Swayne: Yeah, I know. It was pretty early, and the thing was, was the only reason I felt comfortable with doing it that early was because I’d gone up with three instructors by that time, and they had all said “We would sign you off right now to do it.” And so I was pretty ready by that point. It was really early to go which was good for me because it ended up allowing me to have time during my training just to kind of fly around solo with not that much to do. I just got to build a lot of solid time pretty quickly.
Swayne: And then later in about June, I did my first solo cross-country from Hanover to Farmville which was pretty fun. And then after that, I didn’t do very many solo cross-countries for a while because my instructor by that point had gone to the air force, so I was in a process of finding a new one, and by the time I got a new one, it was later about the fall of last year, and I started doing more work on solo cross-countries, building more time and working up towards my written exam which I took in I think January or December. That’s what I did up until then and then I took my private pilot checkride shortly after I turned 17 in February. I couldn’t do it the week or the day I turned 17 because we had a big winter storm come through and just messed up everything up for like two weeks, so it was rescheduled a few times but I did get the checkride done.
Chris: Weather is frustrating. When I was doing my private pilot, I was grounded for three months. It was unbelievable and so frustrating, so I feel you there. Great. So tell us what the checkride was like. It sounds like so far you were very well prepared. Actually, let me go back. I have a question. Why do you think it was you were so well prepared for that solo flight, because that’s pretty rare. What was it? What’s the determining factor there?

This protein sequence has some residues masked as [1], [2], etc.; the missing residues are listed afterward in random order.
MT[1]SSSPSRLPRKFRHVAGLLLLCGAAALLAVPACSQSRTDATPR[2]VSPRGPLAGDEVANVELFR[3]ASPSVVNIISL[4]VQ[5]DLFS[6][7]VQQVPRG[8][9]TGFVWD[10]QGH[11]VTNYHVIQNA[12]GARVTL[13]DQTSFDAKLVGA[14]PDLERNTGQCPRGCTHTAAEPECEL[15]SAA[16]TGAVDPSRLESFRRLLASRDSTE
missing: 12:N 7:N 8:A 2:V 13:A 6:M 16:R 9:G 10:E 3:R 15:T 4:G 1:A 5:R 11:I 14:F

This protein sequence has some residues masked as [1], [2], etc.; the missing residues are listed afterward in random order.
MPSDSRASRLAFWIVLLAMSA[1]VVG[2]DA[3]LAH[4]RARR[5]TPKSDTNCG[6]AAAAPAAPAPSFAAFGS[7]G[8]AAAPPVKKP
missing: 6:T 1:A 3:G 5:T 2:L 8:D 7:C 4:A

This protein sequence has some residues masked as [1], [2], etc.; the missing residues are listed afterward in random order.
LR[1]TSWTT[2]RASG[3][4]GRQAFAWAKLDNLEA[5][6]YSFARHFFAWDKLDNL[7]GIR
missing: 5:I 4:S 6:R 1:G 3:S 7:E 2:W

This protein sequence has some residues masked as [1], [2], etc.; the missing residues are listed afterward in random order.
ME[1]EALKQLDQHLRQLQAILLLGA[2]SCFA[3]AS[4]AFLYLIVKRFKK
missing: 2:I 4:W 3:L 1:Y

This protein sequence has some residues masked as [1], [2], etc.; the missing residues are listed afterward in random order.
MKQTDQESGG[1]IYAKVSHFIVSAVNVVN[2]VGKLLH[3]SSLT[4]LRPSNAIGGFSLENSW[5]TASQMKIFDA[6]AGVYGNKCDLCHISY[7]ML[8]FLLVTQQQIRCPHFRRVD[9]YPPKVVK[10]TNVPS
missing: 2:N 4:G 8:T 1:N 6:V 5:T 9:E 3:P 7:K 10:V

Swayne: You know from me, it’s almost unrelated to my actual flight training. When I was younger and up until to the point I had done my actual flight training, I had a lot of aviation review and kind of even simple stuff like learning how to fly well on a flight simulator or knowing when the right point is to flare, I think the skills have kind of developed from an early age. Just like computer games, doing flight simulators actually helped with training going really, really quickly at the beginning. That and the fact that, and this is a big suggestion for student pilots out there, is if you want to get your training done quickly in a time-efficient way and not having to spend too much money, instead of going through and just showing up at the airport, getting ready for a flight, show up having reviewed everything about the flight you’re about to go on, so that you could almost know everything about it before you even do it, because it will take much, much less time to get through everything if you’re not learning it in the airplane. If you learn it before or after a flight and well enough to practice it in real life, it’s going to make things go a lot quicker.